Pinterest 101.1: Is Pinterest the Future?
PART 1: Pin + Interest = Pinterest?
Here’s part 1 of our Pinterest 101. In this article, we’ll explore what Pinterest is and why we’re excited about this new platform! Will it affect advertising, marketing and business?
Pinterest is gaining popularity, but is it the future of social networking? The main allure of Pinterest rests on two of its key features: beautiful pictures combined with dead-simple sharing.
In his blog, Elad Gill, founder of Mixer Lab, stated that in the social media sphere, there’s a shift from extensive production and consumption of content to simple ‘click-and-share’ methods for users to participate in a conversation. A good example is the transition from full-fledged blogging via services such as Blogger to micro-blogging using Tumblr. Some marketers and futurists dubb this trend “Social Curation.” It’s seen as the next wave of social media.
So what can you do with Pinterest?
Pin the Perfect Picture
Pinterest allows you to organise and share online images that you find interesting or inspiring. Images can be uploaded and shared via your smartphone, PC or Mac. These images become known as Pins. These Pins are then arranged on customised, themed Boards.
Pinterest’s collage-like look and feel serves as a valuable tool when searching for information. For example, when we search for the word “Greece”, more than 500 beautiful boards come up!
Now browse through all these boards and enjoy your virtual visit to Greece! Remember to pin the places that you’d like to visit in real life on your own Greece Holiday board. ;)
In application, art directors can use it to organise visual references, brides can use it to look for wedding inspiration; gym junkies can pin their next great workout, the possibilities are just endless. Boards can have multiple contributors, so collaborating with co-workers on a project is easy because everyone’s ideas and inspiration are collated in a single place.
How-to: Playing With Pins and Boards
Pinning is easy. Websites can add the official Pin It button to their sites and users can also install a simple drag-and-drop browser extension to make it even easier! When you come across an image you like, just click the Pin It button and select the corresponding image.
Assign the pin to a Board, add accompanying text, and you’re done. If you find inspiration on-the-go, take a picture with your iPhone and add it to your Boards with the mobile app. You can also Repin posts from other people.
Tweet or share Pins on Facebook and let the world see your interest and ideas. Is that big anniversary coming soon? Look through the Pinterest boards of your partner and get them what they want.
The Future: Pinterest Gaining Traction in Asia
Facebook only took off in Asia years after it became popular in English-speaking countries. Benchmarking against other social media platforms such as Facebook, Pinterest might still then be in its social media infancy. However, it’s definitely gaining traction in Asia. According to Hitwise statistics, Pinterest is the fastest growing site under the social networking and forums category.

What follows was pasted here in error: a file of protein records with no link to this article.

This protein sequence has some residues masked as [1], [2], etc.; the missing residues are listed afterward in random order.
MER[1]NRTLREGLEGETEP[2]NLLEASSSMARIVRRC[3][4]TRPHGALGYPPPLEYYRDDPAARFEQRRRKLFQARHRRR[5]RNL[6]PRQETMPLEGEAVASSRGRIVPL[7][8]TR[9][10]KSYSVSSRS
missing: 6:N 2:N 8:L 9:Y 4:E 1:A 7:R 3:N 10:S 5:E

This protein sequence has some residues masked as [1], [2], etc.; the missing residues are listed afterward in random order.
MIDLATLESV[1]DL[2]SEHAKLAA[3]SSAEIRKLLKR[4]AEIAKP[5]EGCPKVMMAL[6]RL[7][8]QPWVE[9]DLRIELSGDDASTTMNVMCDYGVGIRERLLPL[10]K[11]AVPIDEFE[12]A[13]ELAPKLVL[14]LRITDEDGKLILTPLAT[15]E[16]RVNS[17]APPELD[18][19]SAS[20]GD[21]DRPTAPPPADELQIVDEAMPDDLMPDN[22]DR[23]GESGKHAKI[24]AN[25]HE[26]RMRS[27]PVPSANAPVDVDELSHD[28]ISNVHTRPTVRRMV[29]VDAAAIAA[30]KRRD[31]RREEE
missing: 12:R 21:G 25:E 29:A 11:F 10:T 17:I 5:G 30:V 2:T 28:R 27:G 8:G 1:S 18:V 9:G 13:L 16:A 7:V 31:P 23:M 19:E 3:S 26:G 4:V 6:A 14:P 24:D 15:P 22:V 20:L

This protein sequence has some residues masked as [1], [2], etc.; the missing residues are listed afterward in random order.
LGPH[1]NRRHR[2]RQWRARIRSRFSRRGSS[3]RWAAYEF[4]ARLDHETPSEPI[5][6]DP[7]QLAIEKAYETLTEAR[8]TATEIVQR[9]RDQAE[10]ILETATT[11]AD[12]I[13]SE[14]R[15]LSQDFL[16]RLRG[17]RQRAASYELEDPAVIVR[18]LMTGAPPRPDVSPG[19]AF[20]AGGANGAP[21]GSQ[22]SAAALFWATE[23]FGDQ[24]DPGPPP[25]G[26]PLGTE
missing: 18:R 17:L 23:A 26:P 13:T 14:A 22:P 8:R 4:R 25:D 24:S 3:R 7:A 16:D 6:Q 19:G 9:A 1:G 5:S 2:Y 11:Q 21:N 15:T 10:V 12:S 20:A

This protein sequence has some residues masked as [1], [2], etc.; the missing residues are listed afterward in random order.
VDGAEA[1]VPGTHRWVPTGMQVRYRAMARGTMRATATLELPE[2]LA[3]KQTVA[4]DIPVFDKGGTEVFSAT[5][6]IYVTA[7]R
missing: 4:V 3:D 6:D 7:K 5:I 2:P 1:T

With its beautiful interface and social networking ease, why isn’t this two-year old startup taking off in Asia as fast as it did in America and Europe? As with most social media trends, Pinterest is currently more popular with English-speaking early-adopter countries like North America, New Zealand, Australia, and Singapore.
That’s not to say it doesn’t have its own clones. According to Adaline Lau, an editor at ClickZ,
“In January, large China-based social network Renren rolled out its own Pinterest-like service, Renren Guangjie (loosely translated as “everyone shops”). Although there are many Pinterest clones in China, Renren Guangjie is worth highlighting because it is part of a social network that boasts a total of 31 million active monthly users in the country.”
(Original image here)
Renren Guangjie and Pinterest shares a similar approach and layout, with a minor difference: images featured on Renren Guangjie are mostly linked to Taobao (an online shopping portal). Another clone, Huaban, adopted the original idea behind an interest-sharing service, encouraging users to post a broader set of images ranging from tourist spots to cute animals (which are not money-making).
Clones aside, users are moving towards a more visual kind of social, and we see platforms being created to support this social curation of sorts. Does it have marketing potential? We see Pinterest as an easy, low-barrier-to-entry means of trial. Come back soon and find out more in Pinterest 101.2! ;)